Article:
Evolution of the Insectsby David Grimaldi, Michael S. Engel
Pub. Date: 05/31/2005
Publisher: Cambridge University Press
This book chronicles the complete evolutionary history of insectstheir living diversity and relationships as well as 400 million years of fossils. Introductory sections cover the living species diversity of insects, methods of reconstructing evolutionary relationships, basic insect structure, and the diverse modes of insect fossilization and major fossil
This book chronicles the complete evolutionary history of insectstheir living diversity and relationships as well as 400 million years of fossils. Introductory sections cover the living species diversity of insects, methods of reconstructing evolutionary relationships, basic insect structure, and the diverse modes of insect fossilization and major fossil deposits. Major sections then explore the relationships and evolution of each order of hexapods. The volume also chronicles major episodes in the evolutionary history of insects from their modest beginnings in the Devonian and the origin of wings hundreds of millions of years before pterosaurs and birds to the impact of mass extinctions and the explosive radiation of angiosperms on insects, and how they evolved into the most complex societies in nature. Whereas other volumes focus on either living species or fossils, this is the first comprehensive synthesis of all aspects of insect evolution. Illustrated with 955 photo- and electron- micrographs, drawings, diagrams, and field photos, many in full color and virtually all of them original, this reference will appeal to anyone engaged with insect diversityprofessional entomologists and students, insect and fossil collectors, and naturalists. David Grimaldi and Michael S. Engel have collectively published over 200 scientific articles and monographs on the relationships and fossil record of insects, including 10 articles in the journals Science, Nature, and Proceedings of the National Academy of Sciences. David Grimaldi is curator in the Division of Invertebrate Zoology, American Museum of Natural History and adjunct professor at Cornell University, Columbia University, and the City University of New York. David Grimaldi has traveled in 40 countries on 6 continents, collecting and studying recent species of insects and conducting fossil excavations. He is the author of Amber: Window to the Past (Abrams, 2003). Michael S. Engel is an assistant professor in the Division of Entomology at the University of Kansas; assistant curator at the Natural History Museum, University of Kansas; research associate of the American Museum of Natural History; and fellow of the Linnean Society of London. Engel has visited numerous countries for entomological and paleontological studies, doing most of his fieldwork in Central Asia, Asia Minor, and the Western Hemisphere.
Table of Contents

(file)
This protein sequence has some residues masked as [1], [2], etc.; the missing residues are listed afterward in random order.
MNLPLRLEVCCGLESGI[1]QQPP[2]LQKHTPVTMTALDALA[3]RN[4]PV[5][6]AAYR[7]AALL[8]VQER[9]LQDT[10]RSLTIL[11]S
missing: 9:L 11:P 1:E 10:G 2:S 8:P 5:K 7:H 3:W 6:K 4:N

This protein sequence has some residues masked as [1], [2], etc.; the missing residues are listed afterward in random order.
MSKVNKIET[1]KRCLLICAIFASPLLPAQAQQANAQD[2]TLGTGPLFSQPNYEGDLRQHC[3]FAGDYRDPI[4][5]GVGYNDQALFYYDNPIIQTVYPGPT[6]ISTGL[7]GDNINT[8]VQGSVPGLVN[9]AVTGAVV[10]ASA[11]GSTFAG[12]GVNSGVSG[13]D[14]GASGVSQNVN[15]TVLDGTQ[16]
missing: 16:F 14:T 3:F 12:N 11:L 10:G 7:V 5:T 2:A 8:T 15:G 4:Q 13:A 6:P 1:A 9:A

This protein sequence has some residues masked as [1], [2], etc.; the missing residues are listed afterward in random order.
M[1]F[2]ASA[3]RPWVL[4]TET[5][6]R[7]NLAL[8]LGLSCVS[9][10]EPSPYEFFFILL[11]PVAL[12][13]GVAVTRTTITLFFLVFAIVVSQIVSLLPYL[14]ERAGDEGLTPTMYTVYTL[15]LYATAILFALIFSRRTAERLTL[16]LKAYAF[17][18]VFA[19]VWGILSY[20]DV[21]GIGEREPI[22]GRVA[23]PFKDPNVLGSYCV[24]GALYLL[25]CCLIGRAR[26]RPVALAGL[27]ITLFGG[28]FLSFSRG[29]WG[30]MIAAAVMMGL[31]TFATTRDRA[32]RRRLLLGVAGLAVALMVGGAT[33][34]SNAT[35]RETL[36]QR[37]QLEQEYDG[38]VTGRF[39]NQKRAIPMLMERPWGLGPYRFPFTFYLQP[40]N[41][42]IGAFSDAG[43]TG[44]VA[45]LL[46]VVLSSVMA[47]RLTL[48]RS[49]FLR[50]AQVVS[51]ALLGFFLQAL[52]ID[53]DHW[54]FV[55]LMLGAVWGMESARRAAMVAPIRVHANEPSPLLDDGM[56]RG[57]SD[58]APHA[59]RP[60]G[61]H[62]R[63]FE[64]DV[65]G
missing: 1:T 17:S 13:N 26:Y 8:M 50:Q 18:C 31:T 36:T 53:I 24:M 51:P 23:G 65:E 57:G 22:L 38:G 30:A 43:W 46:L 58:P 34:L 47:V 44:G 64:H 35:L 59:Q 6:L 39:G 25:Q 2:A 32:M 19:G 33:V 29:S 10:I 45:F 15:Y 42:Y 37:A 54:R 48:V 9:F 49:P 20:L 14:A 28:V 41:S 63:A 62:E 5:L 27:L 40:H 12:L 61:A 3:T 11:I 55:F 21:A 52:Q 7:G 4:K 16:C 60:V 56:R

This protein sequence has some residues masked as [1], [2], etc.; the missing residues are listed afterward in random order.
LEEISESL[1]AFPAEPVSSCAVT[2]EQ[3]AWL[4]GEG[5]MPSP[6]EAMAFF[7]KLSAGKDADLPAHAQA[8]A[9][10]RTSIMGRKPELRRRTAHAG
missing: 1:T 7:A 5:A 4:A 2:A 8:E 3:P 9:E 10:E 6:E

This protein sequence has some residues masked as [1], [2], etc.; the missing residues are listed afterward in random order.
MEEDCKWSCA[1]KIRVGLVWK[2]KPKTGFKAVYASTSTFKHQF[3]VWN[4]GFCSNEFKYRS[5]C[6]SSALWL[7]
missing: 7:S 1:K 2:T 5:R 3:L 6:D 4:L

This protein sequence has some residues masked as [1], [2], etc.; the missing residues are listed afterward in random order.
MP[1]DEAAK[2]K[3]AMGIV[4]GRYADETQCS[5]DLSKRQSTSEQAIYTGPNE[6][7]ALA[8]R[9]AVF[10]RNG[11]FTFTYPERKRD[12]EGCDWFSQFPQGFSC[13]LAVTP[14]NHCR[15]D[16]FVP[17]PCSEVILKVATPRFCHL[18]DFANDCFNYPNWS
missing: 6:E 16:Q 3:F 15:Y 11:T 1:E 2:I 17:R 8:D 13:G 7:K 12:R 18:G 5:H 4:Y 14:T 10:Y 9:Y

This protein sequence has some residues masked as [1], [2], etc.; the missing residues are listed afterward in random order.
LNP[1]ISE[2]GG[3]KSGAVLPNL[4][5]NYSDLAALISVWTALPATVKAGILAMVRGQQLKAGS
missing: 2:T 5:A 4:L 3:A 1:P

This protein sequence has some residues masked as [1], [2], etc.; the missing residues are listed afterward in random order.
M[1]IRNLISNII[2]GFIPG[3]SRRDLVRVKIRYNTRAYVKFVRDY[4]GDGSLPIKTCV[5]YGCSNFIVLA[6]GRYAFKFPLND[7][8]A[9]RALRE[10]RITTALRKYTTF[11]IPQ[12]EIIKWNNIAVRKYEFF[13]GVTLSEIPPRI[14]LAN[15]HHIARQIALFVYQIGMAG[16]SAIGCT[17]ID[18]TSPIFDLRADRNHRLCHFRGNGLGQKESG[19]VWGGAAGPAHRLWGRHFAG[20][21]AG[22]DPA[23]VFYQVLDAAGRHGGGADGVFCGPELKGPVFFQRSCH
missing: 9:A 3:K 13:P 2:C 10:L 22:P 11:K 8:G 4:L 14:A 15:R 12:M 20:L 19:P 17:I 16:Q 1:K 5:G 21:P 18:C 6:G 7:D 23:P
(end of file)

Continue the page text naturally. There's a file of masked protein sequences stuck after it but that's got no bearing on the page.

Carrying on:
Section 1. Diversity and Evolution: Introduction; Species: their nature and number; How many species of insects?; Reconstructing evolutionary history; Section 2. Fossil Insects: Insect fossilization; Dating and ages; Major fossil Insect deposits; Section 3. Arthropods and the Origin of Insects: Onychophora: the velvet-worms; Tardigrada: the water-bears; Arthropoda: the jointed animals; Hexapoda: the six-legged arthropods; Section 4. The insects: Morphology of insects; Relationships among the insect orders; Section 5. Earliest insects: Archaeognatha: the bristletails; Zygentoma: the silverfish; †Rhyniognatha; Section 6. Insects Take to the Skies: Pterygota, Wings, and flight; Ephemeroptera: the mayflies; †Palaeodictyopterida: extinct beaked insects; Odonatoptera: dragonflies and early relatives; Neoptera; Section 7. The Polyneopterous Orders: Plecopterida; Orthopterida; Plecoptera: the stoneflies; Embiodea: the webspinners; Zoraptera: the Zorapterans; Orthoptera: the grasshoppers, crickets, and kin; Phasmatodea: the stick- and leaf insects; †Titanoptera: the titanic crawlers; †Caloneurodea: the Caloneurodeans; Dermaptera: the earwigs; Grylloblattodea: the ice crawlers; Mantophasmatodea: the African rock crawlers; Dictyoptera; Blattodea: the roaches; Citizen roach: the termites; Mantodea: the mantises; Section 8. The Paraneopteran Orders: Psocoptera: the 'bark'lice; Phthiraptera: the true lice; Fringe wings: Thysanoptera (thrips); The sucking bugs: Hemiptera; Section 9. The Holometabola: problematic fossil orders; The origins of complete metamorphosis; On wings of lace: Neuropterida; Section 10. Coleoptera: early fossils and overview of past diversity; Archostemata; Adephaga; Myxophaga; Polyphaga; Strepsiptera: the enigmatic order; Section 11. Hymenoptera: Ants, Bees, and Other Wasps: The Euhymenoptera and parasitism; Aculeata; Evolution of insect sociality; Section 12. Antliophora: Scorpionflies, Flies, and Fleas: Mecopterida: mecopterans and relatives; Siphonaptera: the fleas; Evolution of ectoparasites and blood-feeders; Diptera: the true flies; Section 13. Amphiesmenoptera: The Caddisflies and Lepidoptera: Trichoptera: the caddisflies; Lepidoptera: the moths and butterflies; Section 14. Insects Become Modern: Cretaceous and Tertiary Periods: The Cretaceous; flowering of the world: the Angiosperm Radiations; Plant sex and insects: insect pollination; Radiations of Phytophagous insects; Austral arthropods: remnants of Gondwana?; Insects, mass extinctions, and the K/T boundary; The tertiary; Mammalian radiations; Pleistocene dispersal and species lifespans; Island faunas; Section 15. Epilogue: Why so many insect species?; The future; Glossary; References; Index.
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